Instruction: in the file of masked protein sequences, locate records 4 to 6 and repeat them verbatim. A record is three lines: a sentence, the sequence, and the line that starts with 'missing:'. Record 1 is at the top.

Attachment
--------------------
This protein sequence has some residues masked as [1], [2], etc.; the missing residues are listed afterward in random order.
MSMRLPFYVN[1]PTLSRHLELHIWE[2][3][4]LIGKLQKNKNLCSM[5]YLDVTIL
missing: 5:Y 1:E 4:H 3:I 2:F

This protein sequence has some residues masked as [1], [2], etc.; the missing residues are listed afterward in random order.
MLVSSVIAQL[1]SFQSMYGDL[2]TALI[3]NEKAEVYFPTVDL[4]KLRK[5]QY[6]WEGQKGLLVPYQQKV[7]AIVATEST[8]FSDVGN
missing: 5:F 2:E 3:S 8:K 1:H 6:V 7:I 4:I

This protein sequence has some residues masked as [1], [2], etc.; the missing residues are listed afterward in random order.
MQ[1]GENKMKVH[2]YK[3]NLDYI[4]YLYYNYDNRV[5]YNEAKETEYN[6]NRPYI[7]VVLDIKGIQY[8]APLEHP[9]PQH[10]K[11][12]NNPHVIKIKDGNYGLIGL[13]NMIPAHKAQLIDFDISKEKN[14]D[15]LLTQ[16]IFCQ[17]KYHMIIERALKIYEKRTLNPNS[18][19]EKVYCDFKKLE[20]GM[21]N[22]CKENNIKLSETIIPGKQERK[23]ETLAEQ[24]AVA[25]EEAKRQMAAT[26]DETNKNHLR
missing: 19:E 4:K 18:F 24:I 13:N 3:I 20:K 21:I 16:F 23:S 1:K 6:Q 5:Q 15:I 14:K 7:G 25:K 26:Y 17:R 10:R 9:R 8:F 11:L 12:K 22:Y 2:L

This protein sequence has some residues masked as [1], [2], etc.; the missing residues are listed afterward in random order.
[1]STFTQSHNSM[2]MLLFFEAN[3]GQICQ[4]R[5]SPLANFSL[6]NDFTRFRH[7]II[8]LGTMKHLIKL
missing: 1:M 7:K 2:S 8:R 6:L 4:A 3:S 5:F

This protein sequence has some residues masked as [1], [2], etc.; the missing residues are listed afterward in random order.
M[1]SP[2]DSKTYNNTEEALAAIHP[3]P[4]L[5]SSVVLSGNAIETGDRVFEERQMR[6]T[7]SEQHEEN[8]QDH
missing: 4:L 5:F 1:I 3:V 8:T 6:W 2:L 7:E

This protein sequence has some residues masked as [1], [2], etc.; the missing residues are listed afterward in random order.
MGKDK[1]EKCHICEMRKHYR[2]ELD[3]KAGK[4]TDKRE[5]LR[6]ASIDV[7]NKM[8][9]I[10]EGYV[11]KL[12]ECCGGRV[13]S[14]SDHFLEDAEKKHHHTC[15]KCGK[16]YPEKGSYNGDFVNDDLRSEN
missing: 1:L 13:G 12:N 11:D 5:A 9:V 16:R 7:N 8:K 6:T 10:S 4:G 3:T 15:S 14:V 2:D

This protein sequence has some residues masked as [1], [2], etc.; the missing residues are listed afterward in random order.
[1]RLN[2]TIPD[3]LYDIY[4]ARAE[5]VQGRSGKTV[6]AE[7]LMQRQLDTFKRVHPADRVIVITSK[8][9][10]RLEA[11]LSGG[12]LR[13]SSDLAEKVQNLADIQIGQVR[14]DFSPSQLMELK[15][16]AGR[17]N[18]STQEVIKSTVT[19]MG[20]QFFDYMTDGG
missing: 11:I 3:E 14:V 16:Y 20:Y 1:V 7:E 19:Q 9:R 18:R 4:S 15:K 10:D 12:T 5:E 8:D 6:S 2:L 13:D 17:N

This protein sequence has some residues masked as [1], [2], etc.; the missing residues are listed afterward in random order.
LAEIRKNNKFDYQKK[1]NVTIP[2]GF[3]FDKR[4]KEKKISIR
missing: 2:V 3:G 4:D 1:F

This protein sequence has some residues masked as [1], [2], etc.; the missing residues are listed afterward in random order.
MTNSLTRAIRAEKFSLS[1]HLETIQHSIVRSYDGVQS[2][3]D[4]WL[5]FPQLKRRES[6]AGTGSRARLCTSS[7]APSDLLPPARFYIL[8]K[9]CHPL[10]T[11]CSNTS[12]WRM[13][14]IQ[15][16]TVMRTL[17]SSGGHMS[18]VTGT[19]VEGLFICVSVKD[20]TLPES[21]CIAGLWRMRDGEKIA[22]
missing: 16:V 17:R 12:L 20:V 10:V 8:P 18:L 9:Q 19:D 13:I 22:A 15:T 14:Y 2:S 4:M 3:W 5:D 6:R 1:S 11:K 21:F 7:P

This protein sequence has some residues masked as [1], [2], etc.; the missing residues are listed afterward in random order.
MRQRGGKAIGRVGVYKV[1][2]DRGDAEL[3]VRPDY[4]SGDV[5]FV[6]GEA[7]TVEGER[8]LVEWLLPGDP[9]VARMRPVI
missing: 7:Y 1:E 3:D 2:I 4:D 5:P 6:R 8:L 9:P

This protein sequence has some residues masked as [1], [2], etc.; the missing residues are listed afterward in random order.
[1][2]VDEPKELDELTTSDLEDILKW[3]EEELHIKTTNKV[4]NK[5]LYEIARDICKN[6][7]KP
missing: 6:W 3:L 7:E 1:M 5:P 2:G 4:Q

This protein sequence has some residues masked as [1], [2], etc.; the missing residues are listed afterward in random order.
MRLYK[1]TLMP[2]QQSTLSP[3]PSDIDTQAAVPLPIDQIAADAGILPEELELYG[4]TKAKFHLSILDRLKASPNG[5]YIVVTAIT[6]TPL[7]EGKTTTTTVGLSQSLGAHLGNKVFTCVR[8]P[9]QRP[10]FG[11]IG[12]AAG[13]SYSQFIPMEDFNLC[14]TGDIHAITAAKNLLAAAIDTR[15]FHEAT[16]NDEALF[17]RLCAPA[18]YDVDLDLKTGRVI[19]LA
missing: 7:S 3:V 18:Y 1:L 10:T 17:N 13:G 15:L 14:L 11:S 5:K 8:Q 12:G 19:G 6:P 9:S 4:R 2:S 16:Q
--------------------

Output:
This protein sequence has some residues masked as [1], [2], etc.; the missing residues are listed afterward in random order.
[1]STFTQSHNSM[2]MLLFFEAN[3]GQICQ[4]R[5]SPLANFSL[6]NDFTRFRH[7]II[8]LGTMKHLIKL
missing: 1:M 7:K 2:S 8:R 6:L 4:A 3:S 5:F

This protein sequence has some residues masked as [1], [2], etc.; the missing residues are listed afterward in random order.
M[1]SP[2]DSKTYNNTEEALAAIHP[3]P[4]L[5]SSVVLSGNAIETGDRVFEERQMR[6]T[7]SEQHEEN[8]QDH
missing: 4:L 5:F 1:I 3:V 8:T 6:W 2:L 7:E

This protein sequence has some residues masked as [1], [2], etc.; the missing residues are listed afterward in random order.
MGKDK[1]EKCHICEMRKHYR[2]ELD[3]KAGK[4]TDKRE[5]LR[6]ASIDV[7]NKM[8][9]I[10]EGYV[11]KL[12]ECCGGRV[13]S[14]SDHFLEDAEKKHHHTC[15]KCGK[16]YPEKGSYNGDFVNDDLRSEN
missing: 1:L 13:G 12:N 11:D 5:A 9:V 16:R 7:N 8:K 6:T 10:S 4:G 3:T 15:S 14:V 2:D